Ending months of tense behind-the-scenes wrangling, Bertelsmann Music Group announced Tuesday that Antonio "L.A." Reid will take over as president of its Arista Records division on July 1--the day the contract of his predecessor, Clive Davis, expires.
Reid's long-rumored ascension has been overshadowed by controversy ever since Davis stormed out of a meeting last fall at BMG headquarters after being notified about the succession plan by BMG global music chief Strauss Zelnick. Davis' battle with the German conglomerate has enraged many executives and artists at the record label, including Carlos Santana, Aretha Franklin and Whitney Houston--all of whom have come out in force to voice their outrage over his ouster.
"This was never about an ouster," Zelnick said in an interview Tuesday. "I have the greatest respect for Clive Davis. BMG has always said that we have to deal with succession planning and contracts as they come up. Our goal has always been the same: Build this company creatively. Build upon Clive's great legacy."
Davis, 66, a notoriously obstinate executive, rejected the succession plan because he perceived it as a move to shove him out the door of the label he founded 25 years ago. The executive, who is expected to launch a new label in the fall, tried to put the best face on the announcement in a statement released Tuesday by a New York publicist.
"Though I regret the imposition of the Bertelsmann retirement-age policy, it's time now to turn a new and vital chapter in this fast-changing world of music," Davis said in the statement.
Reid's promotion follows BMG's recent acquisition of LaFace Records, a successful Arista-affiliated label founded by Reid and Kenneth "Babyface" Edmonds. LaFace, which has released a string of R&B and rap hits from such stars as Toni Braxton, TLC and OutKast, was brought into the Bertelsmann family by Davis.
In an interview from BMG's New York headquarters, Reid said he wasn't worried that the news of his promotion has been eclipsed by the fireworks surrounding Davis' fight with BMG.
"It wasn't really any of my business," Reid said. "I never perceived it as a war to begin with. I think both Strauss and Clive behaved like gentlemen. But I respect Clive and understand his position. He doesn't want to just walk away. If I was Clive, I wouldn't want to walk away, either."
Davis had long resisted agreeing to a succession plan and began fighting with BMG in November after Zelnick informed him that the corporation intended to bring Reid on board. Davis, who earns a whopping $20 million annually in salary and bonuses, has run the label autonomously with great success, contributing about a third of BMG's worldwide market share. But his critics say Davis spends far too much money promoting his artists, which cuts heavily into BMG's profits.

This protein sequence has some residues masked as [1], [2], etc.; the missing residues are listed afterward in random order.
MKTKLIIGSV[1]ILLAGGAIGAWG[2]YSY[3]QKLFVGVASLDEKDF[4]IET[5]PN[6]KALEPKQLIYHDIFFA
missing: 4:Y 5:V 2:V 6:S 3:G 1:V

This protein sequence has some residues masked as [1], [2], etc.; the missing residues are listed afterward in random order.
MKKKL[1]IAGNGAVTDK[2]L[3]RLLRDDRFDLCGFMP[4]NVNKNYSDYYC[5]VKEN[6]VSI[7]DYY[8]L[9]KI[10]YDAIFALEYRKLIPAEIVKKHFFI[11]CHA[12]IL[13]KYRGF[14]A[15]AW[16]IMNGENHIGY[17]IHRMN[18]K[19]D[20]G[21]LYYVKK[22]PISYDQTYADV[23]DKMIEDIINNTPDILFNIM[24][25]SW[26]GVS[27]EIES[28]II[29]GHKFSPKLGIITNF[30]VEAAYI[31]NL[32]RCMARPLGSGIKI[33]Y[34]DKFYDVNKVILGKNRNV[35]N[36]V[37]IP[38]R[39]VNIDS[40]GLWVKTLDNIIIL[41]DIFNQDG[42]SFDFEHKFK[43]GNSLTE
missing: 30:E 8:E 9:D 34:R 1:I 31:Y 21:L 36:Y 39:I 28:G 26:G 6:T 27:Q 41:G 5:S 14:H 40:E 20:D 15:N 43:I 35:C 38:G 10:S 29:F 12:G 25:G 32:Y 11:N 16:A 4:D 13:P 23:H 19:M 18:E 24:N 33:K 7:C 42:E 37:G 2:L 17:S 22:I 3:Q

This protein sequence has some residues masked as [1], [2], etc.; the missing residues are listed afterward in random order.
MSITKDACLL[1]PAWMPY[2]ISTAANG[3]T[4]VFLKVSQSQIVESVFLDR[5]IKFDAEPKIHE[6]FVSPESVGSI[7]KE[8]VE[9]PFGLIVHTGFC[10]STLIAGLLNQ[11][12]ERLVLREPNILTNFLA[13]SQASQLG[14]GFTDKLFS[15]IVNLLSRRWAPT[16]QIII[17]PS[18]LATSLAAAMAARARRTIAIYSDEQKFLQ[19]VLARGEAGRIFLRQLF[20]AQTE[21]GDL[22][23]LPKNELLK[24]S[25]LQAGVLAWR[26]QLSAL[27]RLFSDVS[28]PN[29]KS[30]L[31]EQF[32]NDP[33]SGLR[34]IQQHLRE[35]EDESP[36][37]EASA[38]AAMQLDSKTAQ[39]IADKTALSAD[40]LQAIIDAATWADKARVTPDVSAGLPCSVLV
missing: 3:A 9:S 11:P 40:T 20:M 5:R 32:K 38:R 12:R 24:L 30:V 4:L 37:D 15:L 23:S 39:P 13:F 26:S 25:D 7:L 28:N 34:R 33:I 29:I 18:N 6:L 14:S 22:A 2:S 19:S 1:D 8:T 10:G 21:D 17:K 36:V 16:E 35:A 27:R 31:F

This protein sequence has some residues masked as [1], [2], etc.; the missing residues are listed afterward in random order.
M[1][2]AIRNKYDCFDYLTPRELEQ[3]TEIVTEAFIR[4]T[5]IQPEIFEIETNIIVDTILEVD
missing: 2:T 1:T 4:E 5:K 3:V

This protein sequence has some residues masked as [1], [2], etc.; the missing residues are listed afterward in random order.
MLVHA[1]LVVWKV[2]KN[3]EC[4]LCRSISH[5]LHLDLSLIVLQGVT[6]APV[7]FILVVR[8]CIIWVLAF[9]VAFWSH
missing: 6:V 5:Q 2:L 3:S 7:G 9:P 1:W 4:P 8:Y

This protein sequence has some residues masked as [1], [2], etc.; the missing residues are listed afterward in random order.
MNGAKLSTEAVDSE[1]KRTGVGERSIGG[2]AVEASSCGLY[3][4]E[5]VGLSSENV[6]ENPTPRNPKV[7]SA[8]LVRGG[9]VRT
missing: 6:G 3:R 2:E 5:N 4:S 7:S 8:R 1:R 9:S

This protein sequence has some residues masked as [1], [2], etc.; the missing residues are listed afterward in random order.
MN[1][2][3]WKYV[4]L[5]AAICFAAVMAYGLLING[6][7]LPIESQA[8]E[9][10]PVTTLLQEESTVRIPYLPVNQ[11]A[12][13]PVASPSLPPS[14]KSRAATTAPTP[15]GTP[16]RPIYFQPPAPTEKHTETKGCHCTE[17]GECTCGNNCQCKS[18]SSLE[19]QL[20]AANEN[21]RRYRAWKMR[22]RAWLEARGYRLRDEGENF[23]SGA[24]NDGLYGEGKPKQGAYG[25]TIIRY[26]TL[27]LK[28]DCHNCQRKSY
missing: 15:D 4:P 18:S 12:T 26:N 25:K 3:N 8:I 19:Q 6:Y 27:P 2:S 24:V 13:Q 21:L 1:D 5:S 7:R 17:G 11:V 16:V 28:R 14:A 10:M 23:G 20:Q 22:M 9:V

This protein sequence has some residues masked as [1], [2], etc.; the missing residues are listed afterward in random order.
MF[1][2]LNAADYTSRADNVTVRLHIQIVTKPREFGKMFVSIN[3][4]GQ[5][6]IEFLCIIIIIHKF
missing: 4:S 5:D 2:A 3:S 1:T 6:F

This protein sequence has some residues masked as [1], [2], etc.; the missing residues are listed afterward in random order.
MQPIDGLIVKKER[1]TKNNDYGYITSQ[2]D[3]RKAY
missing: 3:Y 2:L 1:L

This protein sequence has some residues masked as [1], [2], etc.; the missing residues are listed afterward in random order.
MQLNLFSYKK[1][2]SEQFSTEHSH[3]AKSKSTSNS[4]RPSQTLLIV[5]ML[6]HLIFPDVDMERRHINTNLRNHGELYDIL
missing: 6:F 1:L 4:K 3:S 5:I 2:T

Reid, a Grammy-winning producer who started out making hits for such dance acts as Bobby Brown and Paula Abdul, says he believes he can keep Arista on top of the charts after Davis leaves. But he faces significant obstacles in taking over the reins at Davis' demoralized label.
Davis' departure is expected to be followed by an exodus of top executives at the company, including the heads of marketing and promotion as well as its general manager. If Davis accepts BMG's offer to launch a new label, a number of top Arista artists, including Houston and Santana, could also jump ship.
Anticipating a shake-up, Zelnick plans to install BMG corporate executives Matt Flott as senior vice president of finance and Steven Gawley as head of business affairs, sources said. Zelnick and Reid have also approached Atlantic Records general manager Ron Shapiro to take a key role at the label.
Zelnick has been grooming Reid to become president of Arista for nearly three years. Zelnick's boss, Bertelsmann chief Michael Dornemann, signed on to the plan soon after and approved the step of enrolling Reid in a six-week executive course at the Harvard School of Business, which he completed two years ago.
Reid's critics have questioned whether a black executive trained in urban music has what it takes to run a label built on pop music acts. Asked whether he thought such attacks on his credibility as a music executive were racist, he disagreed.
"I wouldn't characterize it as racism," Reid said. "I'm coming into this job behind one of the most important men ever in the record business--and that's a tall order. I think it's fair for that people to speculate about it.
"But just because my background is in black music, that doesn't mean I don't love it all. Anybody who knows me knows that I have a passion for music--and hopefully that passion will speak loudly in the success we achieve at Arista in the future."